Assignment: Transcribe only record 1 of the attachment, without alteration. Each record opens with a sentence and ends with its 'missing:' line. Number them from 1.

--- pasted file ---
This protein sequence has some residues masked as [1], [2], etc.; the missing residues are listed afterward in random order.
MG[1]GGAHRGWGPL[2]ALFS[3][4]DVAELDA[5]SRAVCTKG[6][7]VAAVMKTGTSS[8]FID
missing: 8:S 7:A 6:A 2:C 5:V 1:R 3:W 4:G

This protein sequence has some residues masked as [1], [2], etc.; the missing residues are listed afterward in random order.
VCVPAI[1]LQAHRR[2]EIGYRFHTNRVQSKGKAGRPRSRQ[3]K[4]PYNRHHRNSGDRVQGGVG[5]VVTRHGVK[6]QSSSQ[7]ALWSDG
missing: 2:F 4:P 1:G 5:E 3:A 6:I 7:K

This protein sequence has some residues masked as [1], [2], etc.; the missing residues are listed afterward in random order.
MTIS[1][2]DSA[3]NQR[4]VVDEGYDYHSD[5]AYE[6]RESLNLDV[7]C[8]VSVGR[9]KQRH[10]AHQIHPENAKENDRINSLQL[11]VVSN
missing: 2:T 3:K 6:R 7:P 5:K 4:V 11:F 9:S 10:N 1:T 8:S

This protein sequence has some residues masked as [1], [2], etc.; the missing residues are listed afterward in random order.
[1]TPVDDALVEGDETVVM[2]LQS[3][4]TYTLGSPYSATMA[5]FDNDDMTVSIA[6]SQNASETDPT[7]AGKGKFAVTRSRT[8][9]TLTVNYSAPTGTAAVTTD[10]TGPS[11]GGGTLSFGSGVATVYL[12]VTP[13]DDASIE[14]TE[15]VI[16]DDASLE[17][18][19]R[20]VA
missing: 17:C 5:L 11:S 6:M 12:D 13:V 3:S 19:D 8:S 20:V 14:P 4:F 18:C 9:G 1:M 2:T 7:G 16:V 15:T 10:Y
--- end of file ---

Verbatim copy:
This protein sequence has some residues masked as [1], [2], etc.; the missing residues are listed afterward in random order.
MG[1]GGAHRGWGPL[2]ALFS[3][4]DVAELDA[5]SRAVCTKG[6][7]VAAVMKTGTSS[8]FID
missing: 8:S 7:A 6:A 2:C 5:V 1:R 3:W 4:G